When you clock in for your shift, you probably focus on efficiency in providing quality work for your employer. However, while dedication is important to maintaining your position, employment agreements work both ways. Employers also have an obligation to their workforce.
Regardless of whether you are aware of the safety expectations governing your employer, labor laws dictate specific industry-related requirements. Employers must provide a safe and healthy workplace. But, what exactly does that entail?
Five on-the-job safety considerations
Job site dangers may not be a primary concern for most workers. Yet, it is important to understand how potential hazards could lead to a workplace accident.
For example, if you suffer injuries at work, you might ask questions such as: “Did my employer…”
- Follow acceptable industry rules and regulations?
- Inform me of my legal rights?
- Provide adequate task training?
- Communicate risks of job-related material handling?
- Make personal protective equipment (PPE) available?
Your employer must post injury and illness data, along with any citations they receive, for you to see. They are also required to report injuries and fatalities to the Occupational Safety and Health Administration (OSHA).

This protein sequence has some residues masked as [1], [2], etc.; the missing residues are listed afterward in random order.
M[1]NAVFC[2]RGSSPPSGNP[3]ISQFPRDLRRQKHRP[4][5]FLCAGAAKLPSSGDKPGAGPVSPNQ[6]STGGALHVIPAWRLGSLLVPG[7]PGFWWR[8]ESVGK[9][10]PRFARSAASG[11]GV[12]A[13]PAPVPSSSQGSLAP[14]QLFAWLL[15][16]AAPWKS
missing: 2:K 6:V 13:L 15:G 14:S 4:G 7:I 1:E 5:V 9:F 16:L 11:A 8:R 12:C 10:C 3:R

Employee rights at work
Some elements of your job or work environment may be unfamiliar to administrators. Therefore, communicating any health and safety concerns with your employer may be vital to mitigating risk. If reported hazards go unaddressed, you can file a complaint with OSHA.
An evaluation of adherence to workplace safety standards could result, and OSHA may issue a fine if they find your employer in violation of industry regulations.
Despite any possible penalties your employer faces because of your complaint, they cannot legally fire you for reporting safety concerns. Meanwhile, if you suffer any injuries due to your employer’s negligence, you have the right to hold them accountable.